Yields of 0.5 mg virus per gram leaf tissue were obtained from selected fresh leaves of Hordeum vulgare.

Properties of Particles

In linear-log sucrose gradients, purified virus particles sediment as two u.v.-absorbing, infective components (Paulsen & Niblett, 1977) with sedimentation coefficients of 122 S and 144 S and A260/A280 = 1.2.

Both components contain a single RNA species with a sedimentation coefficient of 32 S which suggests that the 144 S component is a dimer of the 122 S component.

Particle Structure

Slightly flexuous filamentous particles with helical symmetry and a modal length of c. 500 nm when negatively stained with potassium phosphotungstate, pH 6.4 (Fig.4). From optical diffraction studies, Richardson, Tollin & Bancroft (1981) calculated a helix pitch of 3.5 nm, with 8.8 subunits per turn; the structural parameters for foxtail mosaic virus were typical of members of the potexvirus group.

Particle Composition

Nucleic acid: Single-stranded RNA with a M. Wt of about 2.03-2.24 x 106 (Paulsen & Niblett, 1977), estimated by sedimentation with RNA standards in linear-log sucrose density gradients in 0.02 M phosphate buffer, pH 6.25. The RNA comprises about 7% of the particle weight, calculated from the data on particle structure and the RNA and coat protein subunit M. Wts.

Protein: Coat protein can be prepared by disrupting the virus in 1 M HCl. A subunit of M. Wt 21,171 was calculated from the amino acid composition and two-dimensional peptide map. The subunit polypeptide chain has 192 amino acid residues, comprising 13 lys, 1 his, 9 arg, 2 trp, 25 asp, 16 thr, 9 ser, 20 glu, 14 pro, 7 gly, 27 ala, 2 cys, 11 val, 3 met, 7 ile, 11 leu, 7 tyr, 8 phe (Short, 1981).

Relations with Cells and Tissues

Large clusters of parallel particles occur in the cytoplasm of infected cells of Nicotiana clevelandii (Fig.5). No inclusion bodies or other virus-induced structures have been observed (K. A. Plaskitt, unpublished data).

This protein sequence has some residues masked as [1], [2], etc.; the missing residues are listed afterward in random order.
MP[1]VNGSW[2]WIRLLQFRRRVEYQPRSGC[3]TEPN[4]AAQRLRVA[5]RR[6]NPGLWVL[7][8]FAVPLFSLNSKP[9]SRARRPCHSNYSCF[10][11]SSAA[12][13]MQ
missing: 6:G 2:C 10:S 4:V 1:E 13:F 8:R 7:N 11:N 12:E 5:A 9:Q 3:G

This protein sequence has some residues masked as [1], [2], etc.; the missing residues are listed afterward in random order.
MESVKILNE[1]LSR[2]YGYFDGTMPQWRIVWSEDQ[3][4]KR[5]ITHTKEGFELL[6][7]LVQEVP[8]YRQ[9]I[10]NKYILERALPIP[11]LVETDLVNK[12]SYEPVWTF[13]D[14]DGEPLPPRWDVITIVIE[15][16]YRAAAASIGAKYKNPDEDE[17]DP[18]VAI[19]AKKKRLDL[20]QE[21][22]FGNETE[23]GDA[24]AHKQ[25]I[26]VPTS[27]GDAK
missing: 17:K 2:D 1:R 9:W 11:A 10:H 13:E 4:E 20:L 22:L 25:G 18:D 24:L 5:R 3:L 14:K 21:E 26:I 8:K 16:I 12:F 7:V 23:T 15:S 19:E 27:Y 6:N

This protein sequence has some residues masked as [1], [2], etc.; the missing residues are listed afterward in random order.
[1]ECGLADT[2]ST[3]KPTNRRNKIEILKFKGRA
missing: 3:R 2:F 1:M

Notes

At least 10 other viruses are readily mechanically transmissible to barley. However, these have either isometric particles (e.g. brome mosaic, cocksfoot mild mosaic, cocksfoot mottle and panicum mosaic viruses), flexuous filamentous particles 700 nm or longer (e.g. Guinea grass mosaic, sugarcane mosaic and wheat streak mosaic viruses), or rigid rod-shaped particles (e.g. barley stripe mosaic, poa semi-latent and soil-borne wheat mosaic viruses). Furthermore none of these viruses has been reported to occur naturally in Setaria spp., nor to infect Pisum sativum or Nicotiana clevelandii, and they can therefore easily be distinguished from foxtail mosaic virus by electron microscopy and host range studies. Foxtail mosaic virus has not been reported to occur naturally in barley.

References

  1. Bancroft, Abou Haidar & Erickson, Virology 98: 121, 1979.
  2. Paulsen & Niblett, Phytopathology 67: 1346, 1977.
  3. Paulsen & Sill, Phytopathology 59: 1942, 1969.
  4. Richardson, Tollin & Bancroft, Virology 112: 34, 1981.
  5. Short, Rep. John Innes Inst. for 1980: 126, 1981.
  6. Short, Ph.D. Thesis, University of East Anglia, 1982.


Figure 1

Systemically infected leaves of Hordeum vulgare cv. Maris Otter.

Figure 2

Necrotic local lesions in Chenopodium amaranticolor.

Figure 3

Necrotic local spots and rings in Pisum sativum cv. Meteor.

Figure 4

Electron micrograph of virus particles in a leaf-dip of Nicotiana clevelandii, negatively stained in potassium phosphotungstate (courtesy G. J. Hills). Bar represents 100 nm.

Figure 5

Electron micrograph of a leaf-section of Nicotiana clevelandii containing clusters of virus particles, stained in uranyl acetate (courtesy K. A. Plaskitt). Bar represents 500 nm.